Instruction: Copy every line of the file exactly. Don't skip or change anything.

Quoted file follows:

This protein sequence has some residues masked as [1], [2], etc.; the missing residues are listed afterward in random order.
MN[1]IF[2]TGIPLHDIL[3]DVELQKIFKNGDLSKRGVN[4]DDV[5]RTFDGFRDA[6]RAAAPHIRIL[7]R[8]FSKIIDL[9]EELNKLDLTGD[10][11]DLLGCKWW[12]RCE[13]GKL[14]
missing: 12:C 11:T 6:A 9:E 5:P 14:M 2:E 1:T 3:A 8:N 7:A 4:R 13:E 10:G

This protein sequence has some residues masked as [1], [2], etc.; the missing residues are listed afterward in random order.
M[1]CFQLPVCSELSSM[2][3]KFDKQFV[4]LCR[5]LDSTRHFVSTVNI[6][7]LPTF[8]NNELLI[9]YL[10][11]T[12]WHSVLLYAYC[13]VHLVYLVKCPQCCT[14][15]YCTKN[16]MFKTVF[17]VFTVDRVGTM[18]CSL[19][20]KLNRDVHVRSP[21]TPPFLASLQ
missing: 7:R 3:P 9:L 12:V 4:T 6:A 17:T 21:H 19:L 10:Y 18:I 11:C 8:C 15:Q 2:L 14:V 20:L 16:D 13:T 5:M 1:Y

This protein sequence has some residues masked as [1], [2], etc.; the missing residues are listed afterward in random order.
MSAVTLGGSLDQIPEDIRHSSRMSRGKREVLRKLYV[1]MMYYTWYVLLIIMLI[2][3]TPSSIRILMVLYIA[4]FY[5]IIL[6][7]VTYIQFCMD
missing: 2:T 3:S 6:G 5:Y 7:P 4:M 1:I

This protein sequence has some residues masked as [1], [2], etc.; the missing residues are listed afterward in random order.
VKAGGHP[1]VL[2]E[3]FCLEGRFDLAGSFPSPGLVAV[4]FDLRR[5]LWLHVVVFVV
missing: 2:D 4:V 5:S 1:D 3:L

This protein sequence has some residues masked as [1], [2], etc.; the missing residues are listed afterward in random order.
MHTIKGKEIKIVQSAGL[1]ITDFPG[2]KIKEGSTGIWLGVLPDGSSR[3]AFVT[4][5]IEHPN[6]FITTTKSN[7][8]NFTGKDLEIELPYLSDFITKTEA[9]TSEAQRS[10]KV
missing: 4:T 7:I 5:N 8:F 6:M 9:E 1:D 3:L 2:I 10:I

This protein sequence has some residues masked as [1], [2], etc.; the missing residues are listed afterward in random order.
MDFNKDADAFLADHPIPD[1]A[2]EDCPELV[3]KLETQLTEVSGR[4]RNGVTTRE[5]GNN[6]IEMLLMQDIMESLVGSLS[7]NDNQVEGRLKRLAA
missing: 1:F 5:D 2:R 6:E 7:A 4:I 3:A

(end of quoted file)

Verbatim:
This protein sequence has some residues masked as [1], [2], etc.; the missing residues are listed afterward in random order.
MN[1]IF[2]TGIPLHDIL[3]DVELQKIFKNGDLSKRGVN[4]DDV[5]RTFDGFRDA[6]RAAAPHIRIL[7]R[8]FSKIIDL[9]EELNKLDLTGD[10][11]DLLGCKWW[12]RCE[13]GKL[14]
missing: 12:C 11:T 6:A 9:E 5:P 14:M 2:E 1:T 3:A 8:N 7:A 4:R 13:E 10:G

This protein sequence has some residues masked as [1], [2], etc.; the missing residues are listed afterward in random order.
M[1]CFQLPVCSELSSM[2][3]KFDKQFV[4]LCR[5]LDSTRHFVSTVNI[6][7]LPTF[8]NNELLI[9]YL[10][11]T[12]WHSVLLYAYC[13]VHLVYLVKCPQCCT[14][15]YCTKN[16]MFKTVF[17]VFTVDRVGTM[18]CSL[19][20]KLNRDVHVRSP[21]TPPFLASLQ
missing: 7:R 3:P 9:L 12:V 4:T 6:A 17:T 21:H 19:L 10:Y 18:I 11:C 8:C 15:Q 2:L 14:V 20:L 16:D 13:T 5:M 1:Y

This protein sequence has some residues masked as [1], [2], etc.; the missing residues are listed afterward in random order.
MSAVTLGGSLDQIPEDIRHSSRMSRGKREVLRKLYV[1]MMYYTWYVLLIIMLI[2][3]TPSSIRILMVLYIA[4]FY[5]IIL[6][7]VTYIQFCMD
missing: 2:T 3:S 6:G 5:Y 7:P 4:M 1:I

This protein sequence has some residues masked as [1], [2], etc.; the missing residues are listed afterward in random order.
VKAGGHP[1]VL[2]E[3]FCLEGRFDLAGSFPSPGLVAV[4]FDLRR[5]LWLHVVVFVV
missing: 2:D 4:V 5:S 1:D 3:L

This protein sequence has some residues masked as [1], [2], etc.; the missing residues are listed afterward in random order.
MHTIKGKEIKIVQSAGL[1]ITDFPG[2]KIKEGSTGIWLGVLPDGSSR[3]AFVT[4][5]IEHPN[6]FITTTKSN[7][8]NFTGKDLEIELPYLSDFITKTEA[9]TSEAQRS[10]KV
missing: 4:T 7:I 5:N 8:F 6:M 9:E 1:D 3:L 2:I 10:I

This protein sequence has some residues masked as [1], [2], etc.; the missing residues are listed afterward in random order.
MDFNKDADAFLADHPIPD[1]A[2]EDCPELV[3]KLETQLTEVSGR[4]RNGVTTRE[5]GNN[6]IEMLLMQDIMESLVGSLS[7]NDNQVEGRLKRLAA
missing: 1:F 5:D 2:R 6:E 7:A 4:I 3:A